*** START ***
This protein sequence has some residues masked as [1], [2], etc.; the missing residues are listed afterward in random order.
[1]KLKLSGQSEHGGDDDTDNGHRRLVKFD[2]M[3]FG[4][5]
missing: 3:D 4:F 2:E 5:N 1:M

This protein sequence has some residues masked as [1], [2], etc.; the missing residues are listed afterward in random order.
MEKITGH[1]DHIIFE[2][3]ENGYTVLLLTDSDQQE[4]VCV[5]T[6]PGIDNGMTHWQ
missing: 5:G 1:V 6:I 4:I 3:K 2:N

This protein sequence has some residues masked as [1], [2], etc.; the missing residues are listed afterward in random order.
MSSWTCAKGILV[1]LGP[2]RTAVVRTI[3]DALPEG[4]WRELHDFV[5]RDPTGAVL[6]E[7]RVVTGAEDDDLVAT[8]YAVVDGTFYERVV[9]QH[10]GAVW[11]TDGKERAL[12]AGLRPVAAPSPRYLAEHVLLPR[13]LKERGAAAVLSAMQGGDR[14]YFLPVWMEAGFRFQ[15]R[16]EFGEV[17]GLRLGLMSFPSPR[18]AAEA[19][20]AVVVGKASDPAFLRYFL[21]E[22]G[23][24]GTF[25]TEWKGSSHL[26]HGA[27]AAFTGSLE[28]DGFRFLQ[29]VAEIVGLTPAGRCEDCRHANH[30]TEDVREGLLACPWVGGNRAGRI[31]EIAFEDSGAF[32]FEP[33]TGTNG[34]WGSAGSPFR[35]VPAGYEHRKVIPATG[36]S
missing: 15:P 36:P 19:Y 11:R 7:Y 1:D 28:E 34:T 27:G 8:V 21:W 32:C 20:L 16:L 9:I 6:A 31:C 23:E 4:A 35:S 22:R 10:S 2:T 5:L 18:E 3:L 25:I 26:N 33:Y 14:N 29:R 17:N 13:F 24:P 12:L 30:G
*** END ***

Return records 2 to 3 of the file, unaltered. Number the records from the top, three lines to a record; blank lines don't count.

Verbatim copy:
This protein sequence has some residues masked as [1], [2], etc.; the missing residues are listed afterward in random order.
MEKITGH[1]DHIIFE[2][3]ENGYTVLLLTDSDQQE[4]VCV[5]T[6]PGIDNGMTHWQ
missing: 5:G 1:V 6:I 4:I 3:K 2:N

This protein sequence has some residues masked as [1], [2], etc.; the missing residues are listed afterward in random order.
MSSWTCAKGILV[1]LGP[2]RTAVVRTI[3]DALPEG[4]WRELHDFV[5]RDPTGAVL[6]E[7]RVVTGAEDDDLVAT[8]YAVVDGTFYERVV[9]QH[10]GAVW[11]TDGKERAL[12]AGLRPVAAPSPRYLAEHVLLPR[13]LKERGAAAVLSAMQGGDR[14]YFLPVWMEAGFRFQ[15]R[16]EFGEV[17]GLRLGLMSFPSPR[18]AAEA[19][20]AVVVGKASDPAFLRYFL[21]E[22]G[23][24]GTF[25]TEWKGSSHL[26]HGA[27]AAFTGSLE[28]DGFRFLQ[29]VAEIVGLTPAGRCEDCRHANH[30]TEDVREGLLACPWVGGNRAGRI[31]EIAFEDSGAF[32]FEP[33]TGTNG[34]WGSAGSPFR[35]VPAGYEHRKVIPATG[36]S
missing: 15:P 36:P 19:Y 11:R 7:Y 1:D 28:E 34:T 27:G 8:V 21:W 32:C 20:L 16:L 9:I 6:A 31:C 23:E 4:A 35:S 22:R 10:S 2:T 5:L 18:E 3:L 25:I 26:N 33:Y 14:N 29:R 17:N 13:F 24:P 12:L 30:G